Coping With The Loss of A Pet
Pets become part of our families, which explains why it is so difficult to deal with the loss of a pet you love. It’s normal to feel sorrow and grief—no matter what anyone says. Pets provide companionship, acceptance, emotional support, and unconditional love during their time with you. If you understand and accept this bond between humans and pets, you’ve already taken the first step toward coping with the loss of a pet : knowing that it’s okay to be sad when your pet dies.
The grieving process will depend on who you are as a person. Most individuals begin it by feeling angry—whether it is toward themselves, a family member, or even a veterinarian. After the anger subsides, most caregivers experience extreme sadness. The sadness may not ever completely subside, but once it fades a little, acceptance should be the next step. Acceptance occurs when the owner accepts the reality of their lost pet and remembers their animal companion with less sadness.
There are several ways owners can cope with pet death, and it’s important to note that you should never have to do it alone. Here are a few suggestions to help you cope:
• Acknowledge your grief and give yourself permission to express it.
• Reach out to supportive family in friends who will provide sympathy and listen.
• Write about your feelings in a journal.
• Call your local humane society to find out if it offers a pet loss support group or can refer you to one.
• Prepare a memorial for your pet.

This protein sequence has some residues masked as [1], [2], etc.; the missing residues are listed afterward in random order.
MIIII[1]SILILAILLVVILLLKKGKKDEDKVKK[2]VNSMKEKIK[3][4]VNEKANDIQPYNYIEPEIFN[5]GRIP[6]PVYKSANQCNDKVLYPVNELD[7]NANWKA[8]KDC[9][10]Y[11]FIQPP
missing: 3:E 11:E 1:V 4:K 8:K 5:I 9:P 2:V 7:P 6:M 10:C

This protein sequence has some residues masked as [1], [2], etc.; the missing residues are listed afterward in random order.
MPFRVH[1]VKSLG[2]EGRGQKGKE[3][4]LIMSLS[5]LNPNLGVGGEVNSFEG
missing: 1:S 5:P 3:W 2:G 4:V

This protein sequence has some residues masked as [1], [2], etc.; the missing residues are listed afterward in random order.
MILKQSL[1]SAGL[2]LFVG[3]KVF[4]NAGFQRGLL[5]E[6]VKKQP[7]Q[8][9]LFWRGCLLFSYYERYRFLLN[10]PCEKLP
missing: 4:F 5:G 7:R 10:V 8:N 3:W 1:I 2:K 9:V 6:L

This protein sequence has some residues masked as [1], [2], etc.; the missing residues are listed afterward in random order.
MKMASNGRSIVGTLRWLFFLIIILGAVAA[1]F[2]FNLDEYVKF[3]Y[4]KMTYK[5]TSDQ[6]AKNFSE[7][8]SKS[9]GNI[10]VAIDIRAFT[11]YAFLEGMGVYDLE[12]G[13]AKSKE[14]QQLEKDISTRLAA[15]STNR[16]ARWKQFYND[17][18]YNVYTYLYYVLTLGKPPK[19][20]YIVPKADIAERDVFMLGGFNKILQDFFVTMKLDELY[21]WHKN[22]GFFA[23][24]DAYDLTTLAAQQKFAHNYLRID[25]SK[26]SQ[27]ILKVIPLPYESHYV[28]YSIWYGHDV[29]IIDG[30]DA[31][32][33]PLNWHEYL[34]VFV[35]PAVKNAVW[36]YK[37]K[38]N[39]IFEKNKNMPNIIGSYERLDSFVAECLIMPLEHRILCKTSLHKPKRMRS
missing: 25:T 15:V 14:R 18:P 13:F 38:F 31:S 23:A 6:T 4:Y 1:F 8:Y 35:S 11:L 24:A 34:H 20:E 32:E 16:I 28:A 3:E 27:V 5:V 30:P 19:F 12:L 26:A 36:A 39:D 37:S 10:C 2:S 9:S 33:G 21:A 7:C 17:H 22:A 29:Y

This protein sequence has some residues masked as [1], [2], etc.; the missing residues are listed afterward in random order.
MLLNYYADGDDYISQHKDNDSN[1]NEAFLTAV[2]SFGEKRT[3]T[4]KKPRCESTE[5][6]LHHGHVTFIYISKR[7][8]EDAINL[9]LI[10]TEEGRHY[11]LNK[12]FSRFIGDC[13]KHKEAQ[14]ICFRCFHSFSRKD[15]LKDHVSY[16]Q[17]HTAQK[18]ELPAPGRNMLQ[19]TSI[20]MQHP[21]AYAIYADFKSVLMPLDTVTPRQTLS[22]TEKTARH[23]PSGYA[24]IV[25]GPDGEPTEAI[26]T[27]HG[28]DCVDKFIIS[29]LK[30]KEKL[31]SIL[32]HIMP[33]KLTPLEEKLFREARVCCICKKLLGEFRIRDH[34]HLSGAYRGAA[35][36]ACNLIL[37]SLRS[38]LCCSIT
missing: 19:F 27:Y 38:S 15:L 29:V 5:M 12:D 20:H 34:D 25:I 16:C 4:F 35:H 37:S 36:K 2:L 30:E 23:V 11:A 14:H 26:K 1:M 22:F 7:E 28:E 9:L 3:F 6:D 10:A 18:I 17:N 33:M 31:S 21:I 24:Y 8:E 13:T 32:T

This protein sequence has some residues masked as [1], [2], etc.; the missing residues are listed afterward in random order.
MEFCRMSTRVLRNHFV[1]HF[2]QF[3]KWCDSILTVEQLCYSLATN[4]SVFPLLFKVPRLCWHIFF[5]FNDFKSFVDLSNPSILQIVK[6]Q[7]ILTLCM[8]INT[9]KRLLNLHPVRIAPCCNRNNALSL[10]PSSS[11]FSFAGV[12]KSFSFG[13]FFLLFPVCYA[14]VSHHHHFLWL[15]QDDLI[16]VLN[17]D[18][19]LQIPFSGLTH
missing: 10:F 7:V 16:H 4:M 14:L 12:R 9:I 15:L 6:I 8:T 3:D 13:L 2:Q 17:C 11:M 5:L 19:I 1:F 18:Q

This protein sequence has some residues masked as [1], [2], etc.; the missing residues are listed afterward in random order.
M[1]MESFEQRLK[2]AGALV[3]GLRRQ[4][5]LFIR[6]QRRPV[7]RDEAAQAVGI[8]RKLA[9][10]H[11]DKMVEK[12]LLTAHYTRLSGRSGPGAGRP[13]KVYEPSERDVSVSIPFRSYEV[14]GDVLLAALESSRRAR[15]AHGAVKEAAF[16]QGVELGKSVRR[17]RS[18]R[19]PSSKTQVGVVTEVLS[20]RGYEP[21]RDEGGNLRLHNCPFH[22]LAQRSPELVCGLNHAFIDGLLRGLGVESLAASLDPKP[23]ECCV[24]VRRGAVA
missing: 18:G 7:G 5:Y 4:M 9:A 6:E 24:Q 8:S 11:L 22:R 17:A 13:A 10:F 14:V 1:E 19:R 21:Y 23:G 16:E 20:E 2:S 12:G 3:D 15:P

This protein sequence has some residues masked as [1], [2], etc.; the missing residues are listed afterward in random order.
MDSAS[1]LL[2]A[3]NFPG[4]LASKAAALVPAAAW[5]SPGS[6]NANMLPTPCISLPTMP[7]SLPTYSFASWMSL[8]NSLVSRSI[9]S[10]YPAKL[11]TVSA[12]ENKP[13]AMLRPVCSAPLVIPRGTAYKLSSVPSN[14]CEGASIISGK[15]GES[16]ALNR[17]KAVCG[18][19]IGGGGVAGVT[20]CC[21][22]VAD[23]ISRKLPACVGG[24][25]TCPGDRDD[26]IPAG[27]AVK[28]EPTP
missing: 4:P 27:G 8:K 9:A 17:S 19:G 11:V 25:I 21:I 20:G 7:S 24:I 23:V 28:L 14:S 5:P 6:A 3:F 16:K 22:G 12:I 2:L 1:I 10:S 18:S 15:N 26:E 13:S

• Ask your veterinarian about available pet loss hotlines.
There are several other forms of support including pet bereavement counseling services, pet-loss support hotlines, local or online Internet bereavement groups, books, videos, and magazine articles. You can find out more about these by searching for them on the Internet, or asking your veterinarian or local animal shelter.
If you have children in your family, be prepared to help them cope with possibly their first experience with death. The child may not understand why the pet is gone at first. But it’s important to not lie to the child about the animal’s death—make sure he/she understands that the pet is not coming back. It’s also helpful to not hide your own grief. Showing your child that it’s okay to be sad will help with the process.
Believe it or not, if you have other pets in your home, they will probably experience the same sadness as you do after the loss of a pet. Surviving pets may whimper, refuse to eat or drink, and appear lethargic. The behaviors should subside after a little while. However, if you notice that your pet has not gotten better after a long period of time, he/she may require veterinary attention. You can also offer a supplement such as PSCPets Calming Formula which contains nutrients that can help assist with balanced behavior and relaxation.
The loss of a pet will never be easy, and don't let people tell you it should be. Try following the steps above and remember that you loved your pet, it's ok to be sad and fully grieve the loss.
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